The Pro AV industry is loaded with talented people, and at SCN, we're proud to celebrate the achievements of the newest members of our Hall of Fame.
The plight of AV integrators has long been a lack of communication with interior design architects. Uncompromising room aesthetics are often set in glass and concrete before an integrator has been engaged, with little understanding of how technology will facilitate the room use case. And we've all heard the stories of drywall being hung without conduit being run.
In 2016, Kay Sargent, a senior principal and director of HOK WorkPlace, a global architectural design and engineering firm, was invited to speak at CorpComm Expo to an audience of AV/IT industry professionals, with the goal of creating "a collaborative process that encourages multidisciplinary professional teams to research alternatives, share knowledge and imagine new ways to solve the challenges of the built environment." Her message resonated with the audience.
With greater frequency each year since then, Sargent has been a guest speaker and panelist at numerous AV industry events, a prolific contributor to AV/IT publications, and in 2020 was elected to AVIXA's Board of Directors. She has become the architectural interior design thought leader to the AV industry, bridging silos and sharing bold ideas.
If you've heard Sargent speak, you won't be surprised to learn that at age 26, she became the vice president of Interiors at Peck Peck & Associates, where she specialized in developing master plans and strategic solutions for corporate and government clients. Sargent has been a practicing interior designer for 37 years.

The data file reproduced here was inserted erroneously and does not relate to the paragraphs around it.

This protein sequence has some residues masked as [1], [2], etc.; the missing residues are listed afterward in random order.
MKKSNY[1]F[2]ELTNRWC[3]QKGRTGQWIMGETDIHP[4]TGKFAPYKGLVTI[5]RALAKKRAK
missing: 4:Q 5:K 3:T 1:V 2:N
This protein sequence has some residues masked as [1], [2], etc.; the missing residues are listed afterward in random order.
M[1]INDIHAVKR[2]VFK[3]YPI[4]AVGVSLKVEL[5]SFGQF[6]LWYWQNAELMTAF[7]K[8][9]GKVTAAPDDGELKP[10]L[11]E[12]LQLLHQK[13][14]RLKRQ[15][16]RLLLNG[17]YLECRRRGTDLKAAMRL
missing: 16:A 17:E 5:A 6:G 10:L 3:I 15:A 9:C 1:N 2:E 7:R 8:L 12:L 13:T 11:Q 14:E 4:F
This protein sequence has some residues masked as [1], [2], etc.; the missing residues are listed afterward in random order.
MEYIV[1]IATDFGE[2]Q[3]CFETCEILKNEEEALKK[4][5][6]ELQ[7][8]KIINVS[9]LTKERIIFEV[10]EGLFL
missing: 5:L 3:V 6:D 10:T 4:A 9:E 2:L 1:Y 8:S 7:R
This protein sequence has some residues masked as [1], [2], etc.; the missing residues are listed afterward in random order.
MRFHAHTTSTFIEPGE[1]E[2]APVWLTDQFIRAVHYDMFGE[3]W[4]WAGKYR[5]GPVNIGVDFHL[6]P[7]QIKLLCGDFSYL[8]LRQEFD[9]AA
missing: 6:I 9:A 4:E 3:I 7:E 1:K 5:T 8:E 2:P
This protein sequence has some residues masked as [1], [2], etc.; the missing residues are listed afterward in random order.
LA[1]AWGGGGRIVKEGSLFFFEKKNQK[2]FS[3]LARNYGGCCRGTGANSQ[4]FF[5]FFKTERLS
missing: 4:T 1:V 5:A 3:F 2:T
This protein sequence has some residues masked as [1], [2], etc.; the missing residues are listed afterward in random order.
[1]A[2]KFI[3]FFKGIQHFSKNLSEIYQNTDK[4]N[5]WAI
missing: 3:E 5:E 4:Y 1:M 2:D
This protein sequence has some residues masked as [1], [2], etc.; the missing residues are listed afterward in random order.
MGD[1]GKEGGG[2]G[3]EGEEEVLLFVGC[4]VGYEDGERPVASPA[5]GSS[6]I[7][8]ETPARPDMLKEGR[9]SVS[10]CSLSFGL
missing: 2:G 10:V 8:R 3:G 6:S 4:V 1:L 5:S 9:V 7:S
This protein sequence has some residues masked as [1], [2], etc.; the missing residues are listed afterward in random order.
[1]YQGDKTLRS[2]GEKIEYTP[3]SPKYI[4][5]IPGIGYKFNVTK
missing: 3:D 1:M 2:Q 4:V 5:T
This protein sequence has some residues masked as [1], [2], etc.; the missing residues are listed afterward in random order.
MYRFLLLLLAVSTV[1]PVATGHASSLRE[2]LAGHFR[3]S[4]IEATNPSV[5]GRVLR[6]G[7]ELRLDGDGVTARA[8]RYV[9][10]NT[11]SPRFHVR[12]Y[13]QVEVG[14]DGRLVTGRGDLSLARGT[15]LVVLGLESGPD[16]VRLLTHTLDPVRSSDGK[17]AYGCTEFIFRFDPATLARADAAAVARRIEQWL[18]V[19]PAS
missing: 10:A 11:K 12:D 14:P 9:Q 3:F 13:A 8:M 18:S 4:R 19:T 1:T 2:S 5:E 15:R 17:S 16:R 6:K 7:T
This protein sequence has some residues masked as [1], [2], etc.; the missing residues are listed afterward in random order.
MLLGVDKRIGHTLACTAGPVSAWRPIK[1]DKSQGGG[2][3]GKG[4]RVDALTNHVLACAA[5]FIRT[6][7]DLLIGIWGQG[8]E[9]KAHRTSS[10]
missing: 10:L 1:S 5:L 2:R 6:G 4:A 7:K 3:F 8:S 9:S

"You name it, and I've probably designed it at one point or another in my career. I probably worked for every branch of the federal government and almost every kind of corporate client," she said. "I was very involved when ADA first came out, helping to do the assessments across the federal portfolio and for a lot of big corporate clients."
In 1995, while Sargent was designing command centers at the Pentagon for the Department of Defense, the Alfred P. Murrah Federal Building in Oklahoma City was bombed. "That changed everything in our mission," she explained. "All of a sudden, it [designing command centers] became one of extreme importance. I spent several years of my career doing threat and risk assessments at courthouses and security design in those spaces, and looking at everything through a very different lens."
The bombing event shifted the design of centralized control centers to the creation of regional emergency management control centers. If something ever happened at one, there could be a coordinated response from another. "This was a multi-state, regional and federal response," Sargent said. "I designed those with a team of engineers and government security officers, and helped them define what the requirements should be, how they should be laid out, helped pick the sites for them, then did all the actual design of the spaces, and the oversight and delivery."